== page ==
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  • 1 Post By romsek

Math Help - Question

  1. #1
    Member
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    Question

    I didn't know where to ask this question because it's really simple, I uploaded a picture.

    It tries to show why the intersection of the all sets from [s,2] were s is defined to be 0<s<1 and it's clear to me that the answer is [1,2]

    However when he tries to prove why numbers less than 1 can't be in the intersection he assumes x<1 and then chooses s to be the mid point between 1 and x. and it doesn't satisfy the condition, but I don't get how he can just chose s t be the midpoint of x and 1. if x<1 then s<x<1<2 , you can't just choose s to be the midpoint between 1 and x ...

    It's like saying x is less than 2 and then choosing x to be 3 and say it's contradiction. Can someone explain the logic here? Clearly I am not understanding the thing he tried to do.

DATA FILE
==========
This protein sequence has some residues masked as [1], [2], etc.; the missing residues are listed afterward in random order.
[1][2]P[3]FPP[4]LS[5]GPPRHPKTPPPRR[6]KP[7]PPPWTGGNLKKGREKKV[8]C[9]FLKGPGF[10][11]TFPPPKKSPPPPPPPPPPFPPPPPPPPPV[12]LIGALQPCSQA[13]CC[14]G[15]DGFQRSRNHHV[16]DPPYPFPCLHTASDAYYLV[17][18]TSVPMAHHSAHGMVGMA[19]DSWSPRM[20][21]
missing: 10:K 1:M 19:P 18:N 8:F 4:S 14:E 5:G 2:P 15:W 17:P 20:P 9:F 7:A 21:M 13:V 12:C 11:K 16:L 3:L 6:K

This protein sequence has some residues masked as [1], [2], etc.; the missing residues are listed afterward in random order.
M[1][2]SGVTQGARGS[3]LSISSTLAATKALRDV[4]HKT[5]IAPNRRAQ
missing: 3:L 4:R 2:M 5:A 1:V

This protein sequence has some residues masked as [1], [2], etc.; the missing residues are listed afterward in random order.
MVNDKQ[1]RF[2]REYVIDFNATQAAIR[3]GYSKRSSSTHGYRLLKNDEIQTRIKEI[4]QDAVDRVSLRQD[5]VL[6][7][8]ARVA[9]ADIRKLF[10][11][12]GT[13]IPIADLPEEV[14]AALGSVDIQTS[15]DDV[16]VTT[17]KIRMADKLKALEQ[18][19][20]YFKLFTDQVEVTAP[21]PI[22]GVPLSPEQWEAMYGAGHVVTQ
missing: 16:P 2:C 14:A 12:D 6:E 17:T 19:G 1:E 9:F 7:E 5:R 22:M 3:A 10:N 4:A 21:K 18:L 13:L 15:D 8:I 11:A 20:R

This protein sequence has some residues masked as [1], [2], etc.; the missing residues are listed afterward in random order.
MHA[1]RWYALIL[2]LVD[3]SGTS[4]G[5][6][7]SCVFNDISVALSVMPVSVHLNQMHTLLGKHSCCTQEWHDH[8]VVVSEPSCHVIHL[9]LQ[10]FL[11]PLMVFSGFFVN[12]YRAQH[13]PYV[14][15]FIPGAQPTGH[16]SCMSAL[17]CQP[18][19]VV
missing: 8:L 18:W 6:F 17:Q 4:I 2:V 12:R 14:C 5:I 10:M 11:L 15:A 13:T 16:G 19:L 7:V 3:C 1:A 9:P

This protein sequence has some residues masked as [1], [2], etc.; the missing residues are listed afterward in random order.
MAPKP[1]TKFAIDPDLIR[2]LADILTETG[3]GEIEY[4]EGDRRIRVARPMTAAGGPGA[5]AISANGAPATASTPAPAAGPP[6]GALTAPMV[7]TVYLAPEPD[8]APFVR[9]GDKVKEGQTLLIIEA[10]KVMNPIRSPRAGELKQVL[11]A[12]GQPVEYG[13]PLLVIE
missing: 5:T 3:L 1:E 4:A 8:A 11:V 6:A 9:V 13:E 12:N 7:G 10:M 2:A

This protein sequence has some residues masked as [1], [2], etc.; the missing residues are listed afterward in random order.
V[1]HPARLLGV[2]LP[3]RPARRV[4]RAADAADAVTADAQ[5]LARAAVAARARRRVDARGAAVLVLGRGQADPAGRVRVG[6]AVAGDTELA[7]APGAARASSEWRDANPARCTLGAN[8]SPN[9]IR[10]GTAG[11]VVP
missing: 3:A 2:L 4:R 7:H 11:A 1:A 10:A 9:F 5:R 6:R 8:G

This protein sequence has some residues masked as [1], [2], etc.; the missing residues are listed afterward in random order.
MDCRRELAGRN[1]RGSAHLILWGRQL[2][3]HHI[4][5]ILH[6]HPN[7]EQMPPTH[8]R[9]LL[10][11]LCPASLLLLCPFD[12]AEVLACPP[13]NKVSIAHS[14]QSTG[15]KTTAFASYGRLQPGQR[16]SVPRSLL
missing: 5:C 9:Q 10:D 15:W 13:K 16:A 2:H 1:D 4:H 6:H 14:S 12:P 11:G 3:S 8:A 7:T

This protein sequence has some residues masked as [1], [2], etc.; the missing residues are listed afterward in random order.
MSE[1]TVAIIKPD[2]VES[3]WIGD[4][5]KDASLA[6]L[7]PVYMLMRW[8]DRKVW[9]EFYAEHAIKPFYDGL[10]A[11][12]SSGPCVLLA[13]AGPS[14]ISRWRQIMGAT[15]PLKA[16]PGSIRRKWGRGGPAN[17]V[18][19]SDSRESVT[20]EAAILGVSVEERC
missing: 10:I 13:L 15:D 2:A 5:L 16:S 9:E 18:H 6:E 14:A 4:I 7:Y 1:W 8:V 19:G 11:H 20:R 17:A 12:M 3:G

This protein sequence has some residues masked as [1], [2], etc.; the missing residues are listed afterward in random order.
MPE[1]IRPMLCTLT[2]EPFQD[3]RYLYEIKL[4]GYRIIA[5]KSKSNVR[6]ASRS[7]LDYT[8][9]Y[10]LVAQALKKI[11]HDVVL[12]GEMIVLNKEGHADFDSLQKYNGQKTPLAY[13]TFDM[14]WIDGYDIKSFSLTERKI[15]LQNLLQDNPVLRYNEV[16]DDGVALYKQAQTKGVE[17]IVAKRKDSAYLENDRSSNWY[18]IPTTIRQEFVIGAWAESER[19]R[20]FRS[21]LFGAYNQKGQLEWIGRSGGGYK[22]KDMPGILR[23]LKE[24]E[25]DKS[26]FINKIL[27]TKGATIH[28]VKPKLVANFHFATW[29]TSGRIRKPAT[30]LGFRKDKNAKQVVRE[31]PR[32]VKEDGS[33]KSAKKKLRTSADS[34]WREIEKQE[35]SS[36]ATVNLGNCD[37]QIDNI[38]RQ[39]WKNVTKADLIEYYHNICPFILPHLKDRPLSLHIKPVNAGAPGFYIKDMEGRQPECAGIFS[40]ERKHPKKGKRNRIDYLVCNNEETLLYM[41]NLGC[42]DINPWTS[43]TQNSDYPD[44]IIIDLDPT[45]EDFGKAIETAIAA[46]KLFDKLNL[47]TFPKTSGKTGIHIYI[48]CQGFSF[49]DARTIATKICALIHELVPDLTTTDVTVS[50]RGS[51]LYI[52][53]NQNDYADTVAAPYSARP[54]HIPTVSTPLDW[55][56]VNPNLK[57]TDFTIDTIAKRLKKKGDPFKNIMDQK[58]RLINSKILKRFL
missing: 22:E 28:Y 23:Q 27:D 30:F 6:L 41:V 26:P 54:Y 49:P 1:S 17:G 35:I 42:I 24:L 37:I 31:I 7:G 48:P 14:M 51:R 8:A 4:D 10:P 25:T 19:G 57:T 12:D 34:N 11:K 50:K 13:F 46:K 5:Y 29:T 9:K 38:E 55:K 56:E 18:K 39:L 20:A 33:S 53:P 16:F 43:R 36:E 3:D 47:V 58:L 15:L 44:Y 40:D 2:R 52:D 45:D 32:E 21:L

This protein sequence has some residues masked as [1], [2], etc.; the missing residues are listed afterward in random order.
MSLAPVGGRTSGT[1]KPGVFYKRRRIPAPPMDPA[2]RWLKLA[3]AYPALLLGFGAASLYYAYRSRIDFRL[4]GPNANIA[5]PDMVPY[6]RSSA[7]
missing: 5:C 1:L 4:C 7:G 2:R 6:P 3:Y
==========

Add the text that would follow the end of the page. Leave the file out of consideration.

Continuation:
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  2. #2
    MHF Contributor
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    Re: Question

    He's trying to show that for any x you might choose less than one, there exists an s such that x < s < 1

    That should be pretty clear regardless of whatever particular s he might choose by the density of the real numbers. He just happens to pick s as the midpoint.

    So there exists an s such that x is not in [s,2] and thus x cannot be in the intersection of all such intervals.
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